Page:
Journal: BioScience
Location: Delaware Bay, USA

In the 1990s, there was a 90% decline in horseshoe crab (Limulus polyphemus) egg availability due to a 10-fold increase in harvesting for bait, resulting in a decline in body weight of their predator the red knot (Calidris canutus rufa), which congregates in the Delaware Bay every May to feed on the eggs. Between 1997 and 2007 red knots declined by 75%, and the proportion weighing more than 180g by their usual departure from the Bay (26th-28th May) decreased from 0.6-0.8 to 0.14-0.4. The horseshoe crab harvest has continued to increase despite restrictions, and red knots are not recovering.

Niles LJ, Bart J, Sitters HP, Dey AD, Clark KE, Atkinson PW, Baker AJ, Bennett KA, Kalasz KS, Clark NA, Clark J, Gillings S, Gates AS, González PM, Hernandez DE, Minton CDT, Morrison RIG, Porter RR, Ross RK, and Veitch CR, 2009. “Effects of Horseshoe Crab Harvest in Delaware Bay on Red Knots: Are Harvest Restrictions Working?” BioScience 59(2):153-164.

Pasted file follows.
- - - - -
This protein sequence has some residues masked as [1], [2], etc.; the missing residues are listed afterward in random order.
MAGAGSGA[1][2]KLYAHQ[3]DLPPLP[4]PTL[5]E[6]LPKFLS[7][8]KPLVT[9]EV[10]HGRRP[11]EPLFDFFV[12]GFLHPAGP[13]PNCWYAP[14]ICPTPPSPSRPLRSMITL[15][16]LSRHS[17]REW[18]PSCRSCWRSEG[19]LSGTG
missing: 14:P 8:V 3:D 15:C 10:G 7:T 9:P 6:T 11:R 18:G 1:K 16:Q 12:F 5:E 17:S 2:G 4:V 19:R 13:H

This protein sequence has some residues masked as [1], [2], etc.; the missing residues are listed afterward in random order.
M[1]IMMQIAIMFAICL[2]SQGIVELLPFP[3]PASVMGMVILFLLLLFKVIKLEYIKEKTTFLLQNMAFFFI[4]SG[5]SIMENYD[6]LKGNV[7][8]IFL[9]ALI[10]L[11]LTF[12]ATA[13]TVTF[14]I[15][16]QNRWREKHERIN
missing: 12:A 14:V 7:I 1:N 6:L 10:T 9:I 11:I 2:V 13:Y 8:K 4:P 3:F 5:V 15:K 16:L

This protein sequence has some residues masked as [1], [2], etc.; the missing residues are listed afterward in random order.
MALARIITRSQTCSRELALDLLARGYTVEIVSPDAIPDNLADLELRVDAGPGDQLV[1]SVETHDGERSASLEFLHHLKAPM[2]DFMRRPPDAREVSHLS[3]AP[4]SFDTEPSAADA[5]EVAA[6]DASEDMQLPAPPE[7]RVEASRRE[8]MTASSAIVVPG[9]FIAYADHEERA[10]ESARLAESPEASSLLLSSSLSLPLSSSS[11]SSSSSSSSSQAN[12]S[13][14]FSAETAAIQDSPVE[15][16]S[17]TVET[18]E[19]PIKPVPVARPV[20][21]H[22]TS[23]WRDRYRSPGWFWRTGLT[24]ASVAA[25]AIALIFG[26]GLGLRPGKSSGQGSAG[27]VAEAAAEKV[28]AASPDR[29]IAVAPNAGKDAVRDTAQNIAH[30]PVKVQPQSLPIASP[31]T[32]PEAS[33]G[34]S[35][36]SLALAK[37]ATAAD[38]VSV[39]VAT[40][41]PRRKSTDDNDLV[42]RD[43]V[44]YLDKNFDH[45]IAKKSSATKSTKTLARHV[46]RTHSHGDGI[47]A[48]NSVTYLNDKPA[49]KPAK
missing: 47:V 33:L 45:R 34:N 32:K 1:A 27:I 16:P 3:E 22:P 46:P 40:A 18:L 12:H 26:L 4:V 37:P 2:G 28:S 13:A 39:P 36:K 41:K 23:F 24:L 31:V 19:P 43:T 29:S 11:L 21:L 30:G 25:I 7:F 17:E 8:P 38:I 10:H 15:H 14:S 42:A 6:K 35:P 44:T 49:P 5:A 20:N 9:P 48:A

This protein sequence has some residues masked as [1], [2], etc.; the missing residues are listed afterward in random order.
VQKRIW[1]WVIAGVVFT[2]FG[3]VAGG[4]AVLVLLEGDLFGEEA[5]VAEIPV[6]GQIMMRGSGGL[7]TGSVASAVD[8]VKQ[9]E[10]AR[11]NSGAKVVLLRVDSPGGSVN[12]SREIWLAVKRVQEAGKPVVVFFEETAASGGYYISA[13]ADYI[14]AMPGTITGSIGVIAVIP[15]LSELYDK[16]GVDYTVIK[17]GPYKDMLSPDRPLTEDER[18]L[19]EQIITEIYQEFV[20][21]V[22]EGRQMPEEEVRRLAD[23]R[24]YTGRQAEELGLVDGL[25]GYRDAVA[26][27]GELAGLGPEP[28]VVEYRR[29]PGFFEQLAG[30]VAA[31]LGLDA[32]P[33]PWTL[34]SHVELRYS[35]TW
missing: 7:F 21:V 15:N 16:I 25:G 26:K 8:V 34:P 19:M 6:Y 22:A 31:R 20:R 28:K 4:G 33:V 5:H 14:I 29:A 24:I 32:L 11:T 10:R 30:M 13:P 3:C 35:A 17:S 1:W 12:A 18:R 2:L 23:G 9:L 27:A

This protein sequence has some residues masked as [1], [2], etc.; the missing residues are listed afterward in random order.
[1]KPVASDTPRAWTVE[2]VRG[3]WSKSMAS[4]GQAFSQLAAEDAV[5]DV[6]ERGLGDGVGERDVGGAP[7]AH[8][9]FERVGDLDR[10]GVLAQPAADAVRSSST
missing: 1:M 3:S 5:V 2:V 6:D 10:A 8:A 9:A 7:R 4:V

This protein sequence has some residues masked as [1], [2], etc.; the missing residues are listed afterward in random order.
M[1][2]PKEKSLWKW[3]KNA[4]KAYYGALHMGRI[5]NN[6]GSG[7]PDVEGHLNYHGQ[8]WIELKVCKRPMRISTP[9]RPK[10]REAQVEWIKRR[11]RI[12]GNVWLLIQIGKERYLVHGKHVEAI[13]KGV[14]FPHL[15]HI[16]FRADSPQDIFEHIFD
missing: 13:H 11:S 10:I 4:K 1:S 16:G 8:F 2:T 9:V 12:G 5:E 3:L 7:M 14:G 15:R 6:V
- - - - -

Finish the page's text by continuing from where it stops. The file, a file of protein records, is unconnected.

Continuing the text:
Affiliations: Conserve Wildlife Foundation of New Jersey; USGS Forest and Rangeland Ecosystem Science Centre; International Wader Study Group Bulletin; New Jersey Division of Fish and Wildlife; British Trust for Ornithology; Royal Ontario Museum; Delaware Division of Fish and Wildlife; Fundacion Inalafquen; Richard Stockton College; Victoria Wader Studies Group; Carleton University; Canadian Wildlife Service; The Shorebird Project.

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